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Did We Find Longitude Thanks To A…Clock?

The equator is a clear and accurate line around Earth that makes measuring latitude a precise science, but when it came to figuring out how to do that with longitude, British sailors were at a loss. Until they devised a competition. Longitude is the angular distance of one’s position east or west of Greenwich, England. It’s what lets us know exactly where we are on Earth by knowing which hemisphere we’re in, without needing to figure out which country, state, city, or town we’re in. For example, if you were in London and talked to someone in Los Angeles, they would be seven hours ahead of you.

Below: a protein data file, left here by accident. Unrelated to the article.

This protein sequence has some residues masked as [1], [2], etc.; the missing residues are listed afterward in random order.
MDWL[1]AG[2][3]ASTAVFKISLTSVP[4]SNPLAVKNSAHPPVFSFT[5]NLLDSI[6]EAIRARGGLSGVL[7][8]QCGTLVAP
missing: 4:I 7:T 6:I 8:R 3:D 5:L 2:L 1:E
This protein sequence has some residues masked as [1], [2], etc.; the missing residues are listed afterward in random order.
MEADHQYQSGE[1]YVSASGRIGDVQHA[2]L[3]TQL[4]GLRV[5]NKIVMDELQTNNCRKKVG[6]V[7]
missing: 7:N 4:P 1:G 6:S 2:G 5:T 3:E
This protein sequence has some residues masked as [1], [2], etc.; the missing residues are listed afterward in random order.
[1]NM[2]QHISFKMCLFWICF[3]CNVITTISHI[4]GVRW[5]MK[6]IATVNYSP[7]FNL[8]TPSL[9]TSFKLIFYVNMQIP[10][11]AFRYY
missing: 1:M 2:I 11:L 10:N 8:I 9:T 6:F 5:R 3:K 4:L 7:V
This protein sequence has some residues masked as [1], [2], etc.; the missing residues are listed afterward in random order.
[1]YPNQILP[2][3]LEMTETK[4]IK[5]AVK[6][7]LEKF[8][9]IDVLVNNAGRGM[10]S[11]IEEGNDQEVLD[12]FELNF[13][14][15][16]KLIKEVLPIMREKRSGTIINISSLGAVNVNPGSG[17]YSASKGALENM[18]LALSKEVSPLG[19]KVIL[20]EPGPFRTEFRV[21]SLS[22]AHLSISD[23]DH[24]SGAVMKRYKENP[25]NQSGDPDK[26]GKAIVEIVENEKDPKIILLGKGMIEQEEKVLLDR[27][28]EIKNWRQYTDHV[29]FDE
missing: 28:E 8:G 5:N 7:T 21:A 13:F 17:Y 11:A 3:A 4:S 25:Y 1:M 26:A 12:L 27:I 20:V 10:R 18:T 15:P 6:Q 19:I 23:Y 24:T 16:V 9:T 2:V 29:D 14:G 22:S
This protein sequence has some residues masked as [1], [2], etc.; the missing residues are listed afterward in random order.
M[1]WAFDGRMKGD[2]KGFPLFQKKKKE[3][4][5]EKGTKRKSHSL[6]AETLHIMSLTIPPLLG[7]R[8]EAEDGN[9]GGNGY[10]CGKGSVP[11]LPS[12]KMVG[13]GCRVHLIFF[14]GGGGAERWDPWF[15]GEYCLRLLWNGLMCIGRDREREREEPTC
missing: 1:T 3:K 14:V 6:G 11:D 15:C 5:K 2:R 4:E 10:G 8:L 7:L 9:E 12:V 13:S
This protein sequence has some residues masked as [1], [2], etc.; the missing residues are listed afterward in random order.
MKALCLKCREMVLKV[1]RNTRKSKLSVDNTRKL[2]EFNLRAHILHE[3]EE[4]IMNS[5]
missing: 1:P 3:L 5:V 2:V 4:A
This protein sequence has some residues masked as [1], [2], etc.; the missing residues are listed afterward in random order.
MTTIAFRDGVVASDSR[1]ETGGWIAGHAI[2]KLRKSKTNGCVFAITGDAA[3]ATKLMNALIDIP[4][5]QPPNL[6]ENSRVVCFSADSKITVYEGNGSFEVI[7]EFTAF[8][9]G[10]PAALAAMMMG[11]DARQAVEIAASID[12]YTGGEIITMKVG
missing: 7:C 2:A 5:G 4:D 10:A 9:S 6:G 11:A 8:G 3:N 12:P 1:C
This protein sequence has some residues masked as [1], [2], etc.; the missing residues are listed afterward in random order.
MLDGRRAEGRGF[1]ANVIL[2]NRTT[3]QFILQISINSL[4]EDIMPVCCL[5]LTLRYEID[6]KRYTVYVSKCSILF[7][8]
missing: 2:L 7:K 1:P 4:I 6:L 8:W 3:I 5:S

In 1592 Queen Elizabeth I put together an international committee that offered a £20 gold prize for the person who could come up with an accurate way of measuring longitude at sea. The challenge was tough because there are no obvious landmarks below the surface of the water to compare our location with. 

The winner was John Harrison who created a watch that could keep accurate time as it traveled long distances on land and aboard ship–and he got paid £4200 for his trouble!